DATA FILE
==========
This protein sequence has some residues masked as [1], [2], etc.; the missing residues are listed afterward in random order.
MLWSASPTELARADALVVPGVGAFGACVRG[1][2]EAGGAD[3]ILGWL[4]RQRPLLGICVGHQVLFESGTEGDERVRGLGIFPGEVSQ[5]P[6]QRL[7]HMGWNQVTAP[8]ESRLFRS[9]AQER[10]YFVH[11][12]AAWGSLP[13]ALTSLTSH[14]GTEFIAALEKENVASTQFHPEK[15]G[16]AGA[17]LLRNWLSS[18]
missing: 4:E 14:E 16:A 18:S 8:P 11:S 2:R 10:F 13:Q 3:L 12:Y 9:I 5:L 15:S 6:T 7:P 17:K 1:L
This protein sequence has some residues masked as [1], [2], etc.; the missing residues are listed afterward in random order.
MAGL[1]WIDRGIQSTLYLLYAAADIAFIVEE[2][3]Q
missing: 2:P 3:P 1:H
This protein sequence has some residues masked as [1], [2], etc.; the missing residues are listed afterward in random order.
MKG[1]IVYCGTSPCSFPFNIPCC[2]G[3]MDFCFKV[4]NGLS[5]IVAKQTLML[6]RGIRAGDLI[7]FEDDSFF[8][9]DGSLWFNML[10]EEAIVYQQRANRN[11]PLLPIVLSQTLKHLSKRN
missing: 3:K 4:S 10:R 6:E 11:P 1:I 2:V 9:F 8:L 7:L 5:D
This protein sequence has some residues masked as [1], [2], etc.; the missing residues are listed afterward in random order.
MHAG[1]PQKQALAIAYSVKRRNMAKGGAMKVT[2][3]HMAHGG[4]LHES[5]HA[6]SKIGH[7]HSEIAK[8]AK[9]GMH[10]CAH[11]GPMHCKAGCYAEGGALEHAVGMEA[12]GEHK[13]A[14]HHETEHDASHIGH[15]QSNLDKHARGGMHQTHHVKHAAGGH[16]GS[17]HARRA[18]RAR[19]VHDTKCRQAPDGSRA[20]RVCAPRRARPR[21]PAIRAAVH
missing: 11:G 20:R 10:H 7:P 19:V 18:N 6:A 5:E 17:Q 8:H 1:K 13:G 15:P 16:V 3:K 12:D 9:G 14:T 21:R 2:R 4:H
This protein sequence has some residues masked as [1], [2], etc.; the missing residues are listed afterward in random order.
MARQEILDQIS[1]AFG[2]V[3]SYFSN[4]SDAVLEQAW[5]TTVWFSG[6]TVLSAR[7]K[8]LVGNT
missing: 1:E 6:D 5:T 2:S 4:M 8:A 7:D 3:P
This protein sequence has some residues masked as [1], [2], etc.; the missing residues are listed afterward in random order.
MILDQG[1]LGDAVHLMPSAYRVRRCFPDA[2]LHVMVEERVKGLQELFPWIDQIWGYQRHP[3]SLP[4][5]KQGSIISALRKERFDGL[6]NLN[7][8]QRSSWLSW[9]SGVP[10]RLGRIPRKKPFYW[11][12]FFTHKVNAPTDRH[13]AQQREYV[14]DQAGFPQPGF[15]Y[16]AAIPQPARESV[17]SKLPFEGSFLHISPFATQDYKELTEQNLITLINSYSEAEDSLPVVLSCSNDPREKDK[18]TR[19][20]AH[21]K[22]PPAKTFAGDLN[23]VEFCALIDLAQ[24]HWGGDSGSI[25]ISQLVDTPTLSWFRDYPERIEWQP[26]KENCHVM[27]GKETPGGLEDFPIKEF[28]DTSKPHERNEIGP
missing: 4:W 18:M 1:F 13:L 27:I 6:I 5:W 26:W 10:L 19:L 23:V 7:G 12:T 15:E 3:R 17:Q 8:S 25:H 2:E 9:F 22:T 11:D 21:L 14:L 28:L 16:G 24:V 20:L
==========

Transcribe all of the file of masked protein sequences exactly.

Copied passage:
This protein sequence has some residues masked as [1], [2], etc.; the missing residues are listed afterward in random order.
MLWSASPTELARADALVVPGVGAFGACVRG[1][2]EAGGAD[3]ILGWL[4]RQRPLLGICVGHQVLFESGTEGDERVRGLGIFPGEVSQ[5]P[6]QRL[7]HMGWNQVTAP[8]ESRLFRS[9]AQER[10]YFVH[11][12]AAWGSLP[13]ALTSLTSH[14]GTEFIAALEKENVASTQFHPEK[15]G[16]AGA[17]LLRNWLSS[18]
missing: 4:E 14:E 16:A 18:S 8:P 11:S 2:R 10:F 13:Q 3:L 12:Y 9:I 5:L 15:S 6:T 7:P 17:K 1:L
This protein sequence has some residues masked as [1], [2], etc.; the missing residues are listed afterward in random order.
MAGL[1]WIDRGIQSTLYLLYAAADIAFIVEE[2][3]Q
missing: 2:P 3:P 1:H
This protein sequence has some residues masked as [1], [2], etc.; the missing residues are listed afterward in random order.
MKG[1]IVYCGTSPCSFPFNIPCC[2]G[3]MDFCFKV[4]NGLS[5]IVAKQTLML[6]RGIRAGDLI[7]FEDDSFF[8][9]DGSLWFNML[10]EEAIVYQQRANRN[11]PLLPIVLSQTLKHLSKRN
missing: 3:K 4:S 10:R 6:E 11:P 1:I 2:V 9:F 8:L 7:L 5:D
This protein sequence has some residues masked as [1], [2], etc.; the missing residues are listed afterward in random order.
MHAG[1]PQKQALAIAYSVKRRNMAKGGAMKVT[2][3]HMAHGG[4]LHES[5]HA[6]SKIGH[7]HSEIAK[8]AK[9]GMH[10]CAH[11]GPMHCKAGCYAEGGALEHAVGMEA[12]GEHK[13]A[14]HHETEHDASHIGH[15]QSNLDKHARGGMHQTHHVKHAAGGH[16]GS[17]HARRA[18]RAR[19]VHDTKCRQAPDGSRA[20]RVCAPRRARPR[21]PAIRAAVH
missing: 11:G 20:R 10:H 7:P 19:V 18:N 6:A 5:E 17:Q 8:H 1:K 13:G 15:P 16:V 3:K 12:D 9:G 14:T 21:R 2:R 4:H
This protein sequence has some residues masked as [1], [2], etc.; the missing residues are listed afterward in random order.
MARQEILDQIS[1]AFG[2]V[3]SYFSN[4]SDAVLEQAW[5]TTVWFSG[6]TVLSAR[7]K[8]LVGNT
missing: 1:E 6:D 5:T 2:S 4:M 8:A 7:D 3:P
This protein sequence has some residues masked as [1], [2], etc.; the missing residues are listed afterward in random order.
MILDQG[1]LGDAVHLMPSAYRVRRCFPDA[2]LHVMVEERVKGLQELFPWIDQIWGYQRHP[3]SLP[4][5]KQGSIISALRKERFDGL[6]NLN[7][8]QRSSWLSW[9]SGVP[10]RLGRIPRKKPFYW[11][12]FFTHKVNAPTDRH[13]AQQREYV[14]DQAGFPQPGF[15]Y[16]AAIPQPARESV[17]SKLPFEGSFLHISPFATQDYKELTEQNLITLINSYSEAEDSLPVVLSCSNDPREKDK[18]TR[19][20]AH[21]K[22]PPAKTFAGDLN[23]VEFCALIDLAQ[24]HWGGDSGSI[25]ISQLVDTPTLSWFRDYPERIEWQP[26]KENCHVM[27]GKETPGGLEDFPIKEF[28]DTSKPHERNEIGP
missing: 4:W 18:M 1:F 13:L 27:I 6:I 5:W 26:W 10:L 19:L 23:V 7:G 12:T 15:E 3:R 17:Q 8:S 25:H 2:E 9:F 22:T 11:D 21:L 14:L 28:L 16:G 24:V 20:L